British medical technology firm 11health has announced UK availability of what it claims is the first ever patient-developed medical technology device. The Ostom-i Alert is projected to help the roughly 20,000 people in the UK who have stoma surgery annually address conditions resulting from surgeries performed to address colorectal cancer, bladder cancer, ulcerative colitis and Crohn’s disease.
The Ostom-i Alert sensor is a discrete innovative device that alerts patients as to the fullness of their ostomy/stoma bags to help the wearer decide its time to empty them in plenty of time to prevent both fluid and solid leakage, enabling patients to avoid embarrassing situations when out, or in particular when asleep. Patients can also use the device to send output levels automatically to nurses and clinicians.
The Ostom-i Alert is intended to help patients and their families, self-manage their Ostomy. It clips on to any ostomy bag and sends Bluetooth alerts to an app on an iOS or Android smartphone when the bag is getting full to a set point where the user wishes to be notified. The device also captures guidance information about volume of output over a time period and allows users to email that information automatically to nurses and clinicians. In addition, this data is stored safely on 11health’s website, allowing user access it at any given time. Each device is single use only and last up to three months.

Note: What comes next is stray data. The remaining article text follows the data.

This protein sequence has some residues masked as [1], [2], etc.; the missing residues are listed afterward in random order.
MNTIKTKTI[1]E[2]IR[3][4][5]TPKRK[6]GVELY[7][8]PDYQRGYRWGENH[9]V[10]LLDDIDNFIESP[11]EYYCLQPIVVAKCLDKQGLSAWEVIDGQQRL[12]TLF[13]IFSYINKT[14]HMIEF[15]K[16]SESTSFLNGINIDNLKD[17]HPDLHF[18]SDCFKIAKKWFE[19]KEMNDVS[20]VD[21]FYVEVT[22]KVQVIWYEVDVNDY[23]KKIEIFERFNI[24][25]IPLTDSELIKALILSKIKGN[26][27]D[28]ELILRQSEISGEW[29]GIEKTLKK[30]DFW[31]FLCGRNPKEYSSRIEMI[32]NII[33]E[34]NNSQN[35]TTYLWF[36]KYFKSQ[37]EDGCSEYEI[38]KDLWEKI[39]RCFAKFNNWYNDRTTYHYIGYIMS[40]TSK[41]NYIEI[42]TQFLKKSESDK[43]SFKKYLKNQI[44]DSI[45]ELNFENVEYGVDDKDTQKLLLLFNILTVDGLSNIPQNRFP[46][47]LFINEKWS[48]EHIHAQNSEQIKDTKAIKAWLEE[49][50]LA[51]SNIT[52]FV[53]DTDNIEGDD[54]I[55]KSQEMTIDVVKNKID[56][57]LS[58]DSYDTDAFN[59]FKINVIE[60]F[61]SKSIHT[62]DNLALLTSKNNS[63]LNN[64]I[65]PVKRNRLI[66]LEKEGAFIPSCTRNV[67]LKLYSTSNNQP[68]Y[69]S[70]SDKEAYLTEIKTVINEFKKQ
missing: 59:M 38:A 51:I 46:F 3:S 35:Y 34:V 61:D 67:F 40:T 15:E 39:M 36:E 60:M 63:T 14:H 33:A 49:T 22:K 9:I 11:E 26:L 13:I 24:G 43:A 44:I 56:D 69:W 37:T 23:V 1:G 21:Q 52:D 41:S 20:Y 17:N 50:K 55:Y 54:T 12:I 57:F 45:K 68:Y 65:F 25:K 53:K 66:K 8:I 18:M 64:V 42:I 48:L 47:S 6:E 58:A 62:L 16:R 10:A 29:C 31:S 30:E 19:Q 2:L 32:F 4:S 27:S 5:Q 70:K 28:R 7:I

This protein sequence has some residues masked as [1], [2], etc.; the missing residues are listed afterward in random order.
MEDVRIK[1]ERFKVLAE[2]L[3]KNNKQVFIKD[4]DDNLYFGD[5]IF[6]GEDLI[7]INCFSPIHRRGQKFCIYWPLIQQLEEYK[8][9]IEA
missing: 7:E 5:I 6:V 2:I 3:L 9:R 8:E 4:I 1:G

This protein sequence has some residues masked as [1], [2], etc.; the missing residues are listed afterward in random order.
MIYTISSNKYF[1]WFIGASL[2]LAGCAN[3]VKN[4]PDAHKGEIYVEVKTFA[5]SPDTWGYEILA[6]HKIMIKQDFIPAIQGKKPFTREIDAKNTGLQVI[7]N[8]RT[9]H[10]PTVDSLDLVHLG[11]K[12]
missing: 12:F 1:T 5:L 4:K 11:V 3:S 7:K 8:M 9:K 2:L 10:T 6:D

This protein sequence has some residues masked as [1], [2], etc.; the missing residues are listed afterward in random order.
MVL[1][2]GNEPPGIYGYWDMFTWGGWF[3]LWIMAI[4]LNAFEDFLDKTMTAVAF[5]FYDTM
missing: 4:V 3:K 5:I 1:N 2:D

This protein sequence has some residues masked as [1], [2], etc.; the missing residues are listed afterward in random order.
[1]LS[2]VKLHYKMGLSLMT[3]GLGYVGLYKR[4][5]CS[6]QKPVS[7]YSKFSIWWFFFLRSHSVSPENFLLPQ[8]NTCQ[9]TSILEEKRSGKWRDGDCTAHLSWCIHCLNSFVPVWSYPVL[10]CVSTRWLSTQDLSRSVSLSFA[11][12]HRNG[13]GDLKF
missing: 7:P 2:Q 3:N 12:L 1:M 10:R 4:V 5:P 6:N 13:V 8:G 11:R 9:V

The device allows hospitals to remotely monitor the patients through a shared Cloud based portal. This allows potential dehydration and blockage problems to be diagnosed earlier by clinicians, which could reduce both nursing time and hospital re-admission rates. Patients and clinical staff can track and share real-time patient data about the volume of output over specific time periods. This view of a patient’s day-to-day experience will help doctors adjust medication and promote healthy self-management.
11health was founded by Michael Seres, a long-term ostomy patient turned innovator who created the Ostom-i Alert device from his hospital bed. Mr. Seres was diagnosed with the incurable bowel condition Crohns Disease at age 12. After over 20 operations and intestinal failure he became the 11th person to undergo a small bowel transplant in the UK at The Churchill Hospital, Oxford, England. His own experience as an ostomy patient led him to designing the initial Ostom-i prototype whilst recovering from transplant. 11health recently secured Food and Drug Administration (FDA) approval in the US, and Ostom-i Alert has been approved for patient use.
“Our device started life on a hospital transplant ward,” Mr, Seres recalls. “I woke up went to feel my stomach and came across my stoma bag. As part of my bowel transplant I had to have an ileostomy. It took me about 3 weeks to actually look at my stoma and then another week to pluck up the courage to change the bag.